Many top SUP companies offer a generous warranty. This is a great indicator of the companies confidence into their product.

If you think there are some holes, cracks or madly manufactured seams on your paddle board. Do not worry as the odds are the company you bought your SUP from will offer an often generous warranty.

SUP MakeWarrantyWarranty after Registering
IRocker24 MonthsN/A
Red PaddleCo12 Months 24 Months
Isle Surf & SUP12 MonthsN/A
BIC Sports24 MonthsN/A
Bluefin Paddle Boards60 MonthsN/A

What Makes Inflatable Paddleboards So Durable?

Inflatable paddleboards may seem inherently feeble because, like all inflatable gear, they become useless if they are torn or ripped in any way. And when you paddleboard, the chances are pretty good that you’ll scrape your board against hidden rocks, branches, and other debris, so an inflatable doesn’t seem like the safe choice.

However, inflatable paddleboards are actually sturdier than hard boards. The main reason for this is the construction. Inflatable paddleboards are made from military-grade PVC, and higher quality boards routinely feature several layers of this material sewn together to form the body of the paddleboard.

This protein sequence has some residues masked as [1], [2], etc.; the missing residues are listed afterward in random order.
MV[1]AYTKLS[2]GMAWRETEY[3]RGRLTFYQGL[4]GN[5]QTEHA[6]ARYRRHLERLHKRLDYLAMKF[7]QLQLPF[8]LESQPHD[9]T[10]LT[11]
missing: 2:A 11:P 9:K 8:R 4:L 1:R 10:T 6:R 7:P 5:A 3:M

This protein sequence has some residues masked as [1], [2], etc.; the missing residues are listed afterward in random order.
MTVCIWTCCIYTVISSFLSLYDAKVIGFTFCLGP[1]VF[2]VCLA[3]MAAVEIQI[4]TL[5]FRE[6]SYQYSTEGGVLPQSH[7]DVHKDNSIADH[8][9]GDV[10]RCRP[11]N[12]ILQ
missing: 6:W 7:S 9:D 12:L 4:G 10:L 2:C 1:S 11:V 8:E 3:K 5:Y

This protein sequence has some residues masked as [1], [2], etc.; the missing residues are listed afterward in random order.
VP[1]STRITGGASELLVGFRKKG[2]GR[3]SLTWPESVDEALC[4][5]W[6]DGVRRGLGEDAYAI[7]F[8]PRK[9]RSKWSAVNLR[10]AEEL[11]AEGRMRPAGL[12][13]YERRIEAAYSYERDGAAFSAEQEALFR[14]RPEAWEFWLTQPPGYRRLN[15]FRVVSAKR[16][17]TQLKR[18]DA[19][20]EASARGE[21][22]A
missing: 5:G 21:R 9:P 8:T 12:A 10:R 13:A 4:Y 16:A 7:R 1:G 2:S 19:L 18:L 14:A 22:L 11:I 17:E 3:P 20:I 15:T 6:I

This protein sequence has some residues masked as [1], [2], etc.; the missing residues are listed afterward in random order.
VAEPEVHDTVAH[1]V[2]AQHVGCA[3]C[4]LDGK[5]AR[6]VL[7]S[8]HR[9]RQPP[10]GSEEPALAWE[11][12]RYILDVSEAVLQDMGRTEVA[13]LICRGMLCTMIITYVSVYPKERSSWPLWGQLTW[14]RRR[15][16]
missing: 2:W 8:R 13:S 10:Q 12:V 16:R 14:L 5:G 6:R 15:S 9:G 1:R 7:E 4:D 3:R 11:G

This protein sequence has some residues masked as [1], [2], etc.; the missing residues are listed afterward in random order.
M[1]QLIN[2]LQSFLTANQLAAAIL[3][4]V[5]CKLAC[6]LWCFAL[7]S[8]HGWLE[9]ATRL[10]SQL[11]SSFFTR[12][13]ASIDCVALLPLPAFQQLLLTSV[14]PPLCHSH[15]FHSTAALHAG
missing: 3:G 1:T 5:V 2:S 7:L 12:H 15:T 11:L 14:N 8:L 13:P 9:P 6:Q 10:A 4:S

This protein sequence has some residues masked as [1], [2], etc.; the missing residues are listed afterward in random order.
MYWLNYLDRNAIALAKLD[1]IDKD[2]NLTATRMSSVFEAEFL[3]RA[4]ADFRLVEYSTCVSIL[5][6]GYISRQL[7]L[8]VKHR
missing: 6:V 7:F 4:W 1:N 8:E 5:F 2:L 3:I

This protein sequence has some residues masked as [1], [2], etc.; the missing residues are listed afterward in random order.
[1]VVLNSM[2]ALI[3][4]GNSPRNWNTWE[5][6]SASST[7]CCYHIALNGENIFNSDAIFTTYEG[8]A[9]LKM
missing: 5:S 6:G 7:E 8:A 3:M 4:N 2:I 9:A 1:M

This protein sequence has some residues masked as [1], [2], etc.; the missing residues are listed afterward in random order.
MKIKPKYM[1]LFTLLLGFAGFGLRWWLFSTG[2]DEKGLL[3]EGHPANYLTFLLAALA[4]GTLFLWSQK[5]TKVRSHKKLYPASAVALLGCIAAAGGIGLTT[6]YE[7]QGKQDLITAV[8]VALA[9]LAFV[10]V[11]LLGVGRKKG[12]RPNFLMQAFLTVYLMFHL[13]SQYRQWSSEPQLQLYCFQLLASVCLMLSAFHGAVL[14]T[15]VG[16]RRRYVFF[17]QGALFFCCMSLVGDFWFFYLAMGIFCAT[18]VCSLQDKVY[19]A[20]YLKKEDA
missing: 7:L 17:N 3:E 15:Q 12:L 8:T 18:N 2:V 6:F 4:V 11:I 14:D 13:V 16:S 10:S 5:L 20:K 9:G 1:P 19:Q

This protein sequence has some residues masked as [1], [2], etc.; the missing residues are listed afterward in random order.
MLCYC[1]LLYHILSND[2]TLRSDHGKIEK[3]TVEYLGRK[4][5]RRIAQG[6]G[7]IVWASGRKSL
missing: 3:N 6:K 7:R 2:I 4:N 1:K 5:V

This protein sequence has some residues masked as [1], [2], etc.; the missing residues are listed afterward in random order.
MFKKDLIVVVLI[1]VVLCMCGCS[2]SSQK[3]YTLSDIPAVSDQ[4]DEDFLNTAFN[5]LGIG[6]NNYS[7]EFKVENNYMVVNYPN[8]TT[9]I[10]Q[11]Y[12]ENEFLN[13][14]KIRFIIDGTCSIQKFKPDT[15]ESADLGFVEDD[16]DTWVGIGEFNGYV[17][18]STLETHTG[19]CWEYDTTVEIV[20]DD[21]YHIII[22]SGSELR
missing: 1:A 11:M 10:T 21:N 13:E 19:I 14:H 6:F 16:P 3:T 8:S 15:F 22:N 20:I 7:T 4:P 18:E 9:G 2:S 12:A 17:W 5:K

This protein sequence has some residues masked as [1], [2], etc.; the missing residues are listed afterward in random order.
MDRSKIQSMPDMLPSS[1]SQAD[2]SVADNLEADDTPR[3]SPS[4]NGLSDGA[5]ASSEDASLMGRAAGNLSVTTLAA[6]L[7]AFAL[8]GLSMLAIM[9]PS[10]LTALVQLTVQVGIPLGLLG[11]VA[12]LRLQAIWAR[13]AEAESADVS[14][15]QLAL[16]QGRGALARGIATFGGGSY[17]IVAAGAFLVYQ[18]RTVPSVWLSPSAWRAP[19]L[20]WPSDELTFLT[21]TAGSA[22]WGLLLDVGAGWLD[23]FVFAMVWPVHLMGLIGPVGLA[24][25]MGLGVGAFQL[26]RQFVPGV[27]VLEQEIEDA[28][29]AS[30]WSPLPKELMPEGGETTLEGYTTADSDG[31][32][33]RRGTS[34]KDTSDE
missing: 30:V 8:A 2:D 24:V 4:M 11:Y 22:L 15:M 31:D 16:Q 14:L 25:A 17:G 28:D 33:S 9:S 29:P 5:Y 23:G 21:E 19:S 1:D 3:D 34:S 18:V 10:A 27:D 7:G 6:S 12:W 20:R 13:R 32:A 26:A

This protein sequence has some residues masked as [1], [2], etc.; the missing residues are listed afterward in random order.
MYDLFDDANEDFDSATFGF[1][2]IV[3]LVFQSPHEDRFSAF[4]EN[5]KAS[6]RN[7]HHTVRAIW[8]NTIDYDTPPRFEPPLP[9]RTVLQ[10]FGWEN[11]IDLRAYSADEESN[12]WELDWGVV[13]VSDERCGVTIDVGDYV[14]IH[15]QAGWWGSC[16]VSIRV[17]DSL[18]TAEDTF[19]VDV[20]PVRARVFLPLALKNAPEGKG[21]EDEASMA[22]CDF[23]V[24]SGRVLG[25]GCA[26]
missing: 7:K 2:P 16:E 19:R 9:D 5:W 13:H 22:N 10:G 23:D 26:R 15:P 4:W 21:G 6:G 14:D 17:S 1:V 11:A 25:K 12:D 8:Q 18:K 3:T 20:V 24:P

Unlike hard epoxy boards that can get dinged and dented from getting hit or scraped against debris, inflatable paddleboards can absorb those hits without getting damaged.

The PVC material used to make inflatable paddleboards is flexible enough that it doesn’t break or chip the way conventional boards do. However, that same PVC is also stiff and strong enough to give you a firm board that can resist bending and breakage even in whitewater conditions.

How to Make Your Inflatable Paddleboard Last Longer

The most important thing you can do to get the most out of your inflatable paddle board is to pay attention to your maintenance routine. It’s really not hard at all to keep your board in good shape (read my post) if you follow the simple steps below.

  • Always Rinse Off Your Board